Except for certain morning shopping hours, Havana is still a largely male city. The tide of pedestrians along narrow Obispo Street, with its cavernous cool dark stores, or under the Prado portals, wall-papered with magazines and multicolored lottery tickets, the idlers in the open air cafes--nearly all are men in white linen, now and then a bright tie under a dark chin shaded by a straw hat tilted effectively. Walker Evans's photograph is the exact embodiment of writer Carleton Beals's description of Havana in his book Crimes of Cuba. Tall, dark, and handsome in a crisp white linen suit and straw boater, this "Havana Citizen" standing down by the newsstand filled with glamorous movie magazines casts a wary glance at a subject just out of camera range. Although Evans contributed photographs he made in Cuba to Beals's book, this evocative image did not appear in the publication.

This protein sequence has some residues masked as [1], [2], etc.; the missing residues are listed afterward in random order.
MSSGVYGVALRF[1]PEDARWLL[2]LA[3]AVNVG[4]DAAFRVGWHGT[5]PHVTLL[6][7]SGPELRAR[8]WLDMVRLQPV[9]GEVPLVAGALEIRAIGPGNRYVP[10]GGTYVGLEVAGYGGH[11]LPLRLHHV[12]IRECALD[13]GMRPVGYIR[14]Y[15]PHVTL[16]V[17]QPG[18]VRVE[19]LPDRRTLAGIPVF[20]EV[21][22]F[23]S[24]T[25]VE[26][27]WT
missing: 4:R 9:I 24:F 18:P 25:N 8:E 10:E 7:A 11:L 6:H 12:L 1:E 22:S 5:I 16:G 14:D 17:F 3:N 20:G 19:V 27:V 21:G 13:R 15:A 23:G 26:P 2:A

Get the app

Explore museums and play with Art Transfer, Pocket Galleries, Art Selfie, and more

Flash this QR Code to get the app
Google apps